The Phanatic Magazine continues its preseason coverage of the Phillies, profiling one player per day to get you set for the 2007 campaign. Our 35 straight days of Phillies coverage kicked off on February 25th, and will continue to roll until Opening Day on April 2nd. Then we will hand it over to Michael Rushton, who will provide an in-depth season preview before the first pitch is dealt.
By Jared Trexler
The Phanatic Magazine
Day 34 - Chase Utley
Chase Utley is likely good enough -- as in grand slam in his first big league start, a .290 career average and a 35-game hitting streak during 2006 -- to warrant a personal screening of An Inconvenient Truth.
The star second baseman may have found his purpose in every word and stunning shot of former Vice President Al Gore's Academy Award winning film.
So much so, that he joined the virtual protest against global warming on http://www.stopglobalwarming.com/. Of course, he also managed to find time for a wedding and a new contract in the offseason -- tying the two together in holy matrimony.
One day after tying the knot with UCLA alum Jennifer Cooper (far right), Utley joined in unison with the Phillies on a new seven-year, $85 million contract.
Regretfully, The Phanatic Magazine couldn't obtain any video from that kickin' honeymoon because I don't think couples normally register for $85 million big ones.
Now, Utley and the Phillies are a partnership for the rest of his baseball life -- leading him well past his prime to the veteran age of 35.
"My plan is to stay a Phillie for life," said Utley, a rare phrase uttered among stars of this city's major sports franchises. "There aren't too many young players who get this kind of security so early in their careers."
The security came from a first two full years to remember -- filled with home runs, head-first slides and an attitude remarkably similar to this city's over-arching dynamic.
"He's a player other organizations dream about having," said assistant general manager Ruben Amaro, Jr. The dream became a reality when the Phillies bent from one of general manager Pat Gillick's hard-line stances -- no-trade clauses. The club handed Utley a limited no-trade clause, weighing his talent far more than management principle.
The Southern Californian's big break occurred in June 2005 when the club sent Placido Polanco to Detroit for bullpen arm Ugueth Urbina and infielder Ramon Martinez.
Urbina is now in solitary confinement for 14 years in his native Venezuela, while Martinez plays for the Dodgers. But those three players in their only little way gave Utley the chance to shine.
And he did so brightly, no longer part of a platoon with Polanco while getting regular at-bats in the heart of the Phillies order. He finished the season with 28 home runs, 105 runs batted in, 16 stolen bases and a .291 batting average.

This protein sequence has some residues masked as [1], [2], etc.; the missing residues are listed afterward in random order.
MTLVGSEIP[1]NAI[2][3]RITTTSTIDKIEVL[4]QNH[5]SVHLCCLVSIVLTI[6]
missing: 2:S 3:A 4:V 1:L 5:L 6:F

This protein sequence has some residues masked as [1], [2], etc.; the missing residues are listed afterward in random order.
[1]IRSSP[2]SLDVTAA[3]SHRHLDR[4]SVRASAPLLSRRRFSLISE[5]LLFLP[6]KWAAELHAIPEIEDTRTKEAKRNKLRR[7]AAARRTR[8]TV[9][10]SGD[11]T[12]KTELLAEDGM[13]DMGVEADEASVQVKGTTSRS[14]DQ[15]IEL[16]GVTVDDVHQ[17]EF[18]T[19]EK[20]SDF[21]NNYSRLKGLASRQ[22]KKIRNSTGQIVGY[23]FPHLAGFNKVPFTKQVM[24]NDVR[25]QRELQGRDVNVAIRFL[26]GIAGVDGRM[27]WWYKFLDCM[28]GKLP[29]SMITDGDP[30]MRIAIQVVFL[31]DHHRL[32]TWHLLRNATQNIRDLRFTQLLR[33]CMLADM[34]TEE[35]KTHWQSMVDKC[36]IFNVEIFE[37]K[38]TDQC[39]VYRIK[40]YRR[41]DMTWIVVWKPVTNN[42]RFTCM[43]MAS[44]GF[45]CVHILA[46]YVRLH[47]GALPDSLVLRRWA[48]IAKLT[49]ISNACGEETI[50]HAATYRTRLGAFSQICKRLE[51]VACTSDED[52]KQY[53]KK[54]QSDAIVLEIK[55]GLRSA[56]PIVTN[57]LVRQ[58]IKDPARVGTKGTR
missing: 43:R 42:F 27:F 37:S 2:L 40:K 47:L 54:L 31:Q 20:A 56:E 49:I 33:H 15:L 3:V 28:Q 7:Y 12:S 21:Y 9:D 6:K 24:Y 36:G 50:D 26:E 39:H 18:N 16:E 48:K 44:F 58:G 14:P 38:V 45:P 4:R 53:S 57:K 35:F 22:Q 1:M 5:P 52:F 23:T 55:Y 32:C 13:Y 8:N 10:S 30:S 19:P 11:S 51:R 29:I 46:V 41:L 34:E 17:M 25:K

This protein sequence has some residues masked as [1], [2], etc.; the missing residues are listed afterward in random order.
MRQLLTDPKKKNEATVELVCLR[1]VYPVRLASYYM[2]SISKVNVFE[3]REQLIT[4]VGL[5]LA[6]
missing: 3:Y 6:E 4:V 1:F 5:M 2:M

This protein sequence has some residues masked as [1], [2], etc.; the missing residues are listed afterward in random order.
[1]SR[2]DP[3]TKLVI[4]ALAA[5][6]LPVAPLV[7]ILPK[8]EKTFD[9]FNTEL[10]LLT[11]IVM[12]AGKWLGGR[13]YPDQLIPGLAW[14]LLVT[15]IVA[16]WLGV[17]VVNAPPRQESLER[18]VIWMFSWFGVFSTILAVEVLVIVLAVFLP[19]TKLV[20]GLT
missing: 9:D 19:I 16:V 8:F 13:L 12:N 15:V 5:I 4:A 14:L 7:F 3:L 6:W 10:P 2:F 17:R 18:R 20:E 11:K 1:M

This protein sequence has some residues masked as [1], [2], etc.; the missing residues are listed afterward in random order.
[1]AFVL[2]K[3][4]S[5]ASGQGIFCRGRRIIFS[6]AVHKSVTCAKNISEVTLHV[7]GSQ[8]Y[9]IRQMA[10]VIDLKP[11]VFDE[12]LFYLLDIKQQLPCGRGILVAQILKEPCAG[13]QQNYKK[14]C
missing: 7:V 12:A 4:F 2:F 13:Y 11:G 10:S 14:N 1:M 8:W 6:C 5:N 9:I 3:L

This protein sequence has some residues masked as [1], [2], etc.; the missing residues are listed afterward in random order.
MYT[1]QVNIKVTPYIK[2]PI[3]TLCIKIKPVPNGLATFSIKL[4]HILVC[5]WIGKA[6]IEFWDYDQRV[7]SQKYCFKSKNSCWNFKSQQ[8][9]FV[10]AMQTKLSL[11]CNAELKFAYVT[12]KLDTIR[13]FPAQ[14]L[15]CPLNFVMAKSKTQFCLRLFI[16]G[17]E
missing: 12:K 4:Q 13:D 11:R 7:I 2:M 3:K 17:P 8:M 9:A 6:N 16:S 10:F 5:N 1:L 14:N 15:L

He had truly arrived.
Then he went out and backed it up with an even better statistical season, clubbing 32 home runs with 40 doubles, 102 RBI, 15 stolen bases and a .309 average, all leading to an All-Star Game berth and a seventh place finish in the National League MVP voting.
After a year-plus of diamond excellence, the Phillies rewarded Utley in another way -- making him (along with Ryan Howard) the face of the franchise. Bobby Abreu was shipped to the New York Yankees in a deadline deal and Pat Burrell had been dragged through the mud by fans and media alike.
This was now partly Utley's team -- and he planned on leading just the way he played, pushing players toward their best by example. Simply put, Utley would quietly (and with every loud crack of the bat) lead by his play, not by his mouth.
"As far as leadership goes, I’m going to continue to play the way I have," he said. "I think a good leader leads by example."
And as Spring Training quickly races upon Opening Day, Utley has continued his rise to stardom. Granted Grapefruit League stats are meaningless when filling out Cooperstown ballots and deciding season-long individual honors, but Utley's first impression with a new contract in toe is the same as his previous one.
This guy is really good.
He leads the club with six Spring homers and 17 runs batted in while hitting for a .349 average and an astounding .746 slugging percentage.
Such on-field play, culminating in a Silver Slugger Award last season, has afforded Utley certain privileges.
So while baseball is his passion, it's entirely possible fighting global warming is his purpose. And what about a sit down with Gore? Has he earned it?
He's likely good enough.
Tomorrow: Ryan Howard